Breast Ultrasound

Most breast lumps are benign cysts, clumps of normal glandular tissue, or benign breast lumps such as fibroadenomas. But even when it comes to potentially life-threatening conditions such as breast cancer or breast lesions, the first step towards diagnosis and treatment is a breast ultrasound.

At Providence, our highly trained sonographers and ultrasound technicians provide patients comfortable, careful and precise diagnostic screenings.

A breast ultrasound uses inaudible sound waves to create an image of the breast on screen. Doctors use the image to detect, diagnose, or treat any abnormalities within the breasts, such as lumps, cysts and tumors.

Based on the ultrasound results, your physician can tell whether a lump is a benign fluid-filled cyst or a solid tumor, which may be malignant.

Breast ultrasounds make use of an additional form of technology to detect blood clots within the breast. A transducer (the object that emits the sound waves) can use audible soundwaves with a Doppler probe. The degree of loudness of the audible sound waves produce indicates whether blood is flowing properly.

Related procedures that may be performed to evaluate breast problems include mammogram, MRI and breast biopsy. More recent ultrasound technologies, including three-dimensional (3D) and four-dimensional (4D) ultrasound, tissue harmonic imaging, ultrasound contrast agents, and ultrasound elastography, also show promise for diagnosing cancerous breast lesions in a noninvasive manner.

During your breast ultrasound, your doctor will ask you to wear a hospital gown and lie on an exam table. Because a sonogram uses soundwaves to create images, a gel is gently rubbed on your breast skin to eliminate any air particles that may interfere with the results of the sonogram.

Once the gel has been applied, the transducer circles the breast. When the transducer is placed at certain angles, the ultrasonic sound waves move through the skin and breast tissues. The sound waves bounce off the tissues and return to the transducer. The transducer picks up the reflected waves, which are then converted into an electronic picture of the breasts.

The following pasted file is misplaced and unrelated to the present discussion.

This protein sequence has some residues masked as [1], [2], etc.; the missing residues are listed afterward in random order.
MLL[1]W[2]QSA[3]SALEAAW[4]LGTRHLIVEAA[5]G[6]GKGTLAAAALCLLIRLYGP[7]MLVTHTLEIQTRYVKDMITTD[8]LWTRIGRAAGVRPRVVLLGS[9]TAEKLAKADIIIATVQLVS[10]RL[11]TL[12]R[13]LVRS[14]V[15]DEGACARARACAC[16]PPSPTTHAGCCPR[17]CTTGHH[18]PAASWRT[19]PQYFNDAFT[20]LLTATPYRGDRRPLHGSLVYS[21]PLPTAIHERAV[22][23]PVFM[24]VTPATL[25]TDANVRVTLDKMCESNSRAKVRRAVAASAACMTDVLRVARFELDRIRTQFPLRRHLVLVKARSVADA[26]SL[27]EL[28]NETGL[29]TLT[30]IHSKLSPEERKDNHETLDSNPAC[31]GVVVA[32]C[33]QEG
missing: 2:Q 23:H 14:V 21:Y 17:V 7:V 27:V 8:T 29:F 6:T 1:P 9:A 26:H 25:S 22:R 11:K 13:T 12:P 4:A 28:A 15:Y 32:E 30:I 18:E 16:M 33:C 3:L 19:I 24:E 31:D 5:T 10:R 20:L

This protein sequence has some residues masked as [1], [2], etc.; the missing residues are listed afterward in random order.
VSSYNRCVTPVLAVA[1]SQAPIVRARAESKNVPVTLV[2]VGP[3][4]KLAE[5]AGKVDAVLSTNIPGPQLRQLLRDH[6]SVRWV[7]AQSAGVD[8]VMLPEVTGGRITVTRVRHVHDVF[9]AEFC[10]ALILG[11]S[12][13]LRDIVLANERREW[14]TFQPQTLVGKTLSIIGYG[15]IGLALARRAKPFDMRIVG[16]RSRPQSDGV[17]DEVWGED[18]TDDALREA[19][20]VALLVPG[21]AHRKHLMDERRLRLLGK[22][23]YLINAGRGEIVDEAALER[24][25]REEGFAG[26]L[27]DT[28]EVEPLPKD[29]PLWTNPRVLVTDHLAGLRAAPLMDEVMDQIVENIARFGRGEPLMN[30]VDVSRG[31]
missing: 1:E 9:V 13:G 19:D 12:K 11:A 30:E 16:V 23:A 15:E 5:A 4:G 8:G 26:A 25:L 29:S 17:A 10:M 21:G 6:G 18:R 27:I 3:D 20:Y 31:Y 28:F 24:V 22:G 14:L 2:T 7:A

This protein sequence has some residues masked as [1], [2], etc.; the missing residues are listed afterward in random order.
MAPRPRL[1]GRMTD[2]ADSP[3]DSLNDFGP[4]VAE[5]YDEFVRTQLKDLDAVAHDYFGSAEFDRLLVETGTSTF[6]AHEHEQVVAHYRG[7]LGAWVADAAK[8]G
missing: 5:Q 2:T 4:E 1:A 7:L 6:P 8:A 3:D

The complete breast ultrasound takes about 10 to 20 minutes and is pain free.

The breast ultrasound is risk-free because it is noninvasive and doesn’t require radiation to image your breasts. Ultrasound may be safely used during pregnancy or in the presence of allergies to contrast dye, because no radiation or contrast dyes are used.

The only possible complication involves pre-existing conditions that could potentially alter your ultrasound results. Certain health conditions, such as intestinal gas and severe obesity, can affect the way the sonogram machine interprets the sound waves it produces. Be sure to consult your doctor if you suffer from conditions that can affect your screening.

Despite the screening being risk-free, receiving the results of an ultrasound can often cause anxiety and fear. It’s important to note that 80 percent of lumps are benign and not cancerous.

Throughout our system, many of our hospitals have been designated as Breast Imaging Centers of Excellence by the American College of Radiology. This designation assures that we meet the standards for radiation safety and image quality. By awarding facilities the status of a Breast Imaging Center of Excellence, the ACR recognizes breast imaging centers that have earned accreditation in mammography, stereotactic breast biopsy and breast ultrasound (including ultrasound-guided breast biopsy).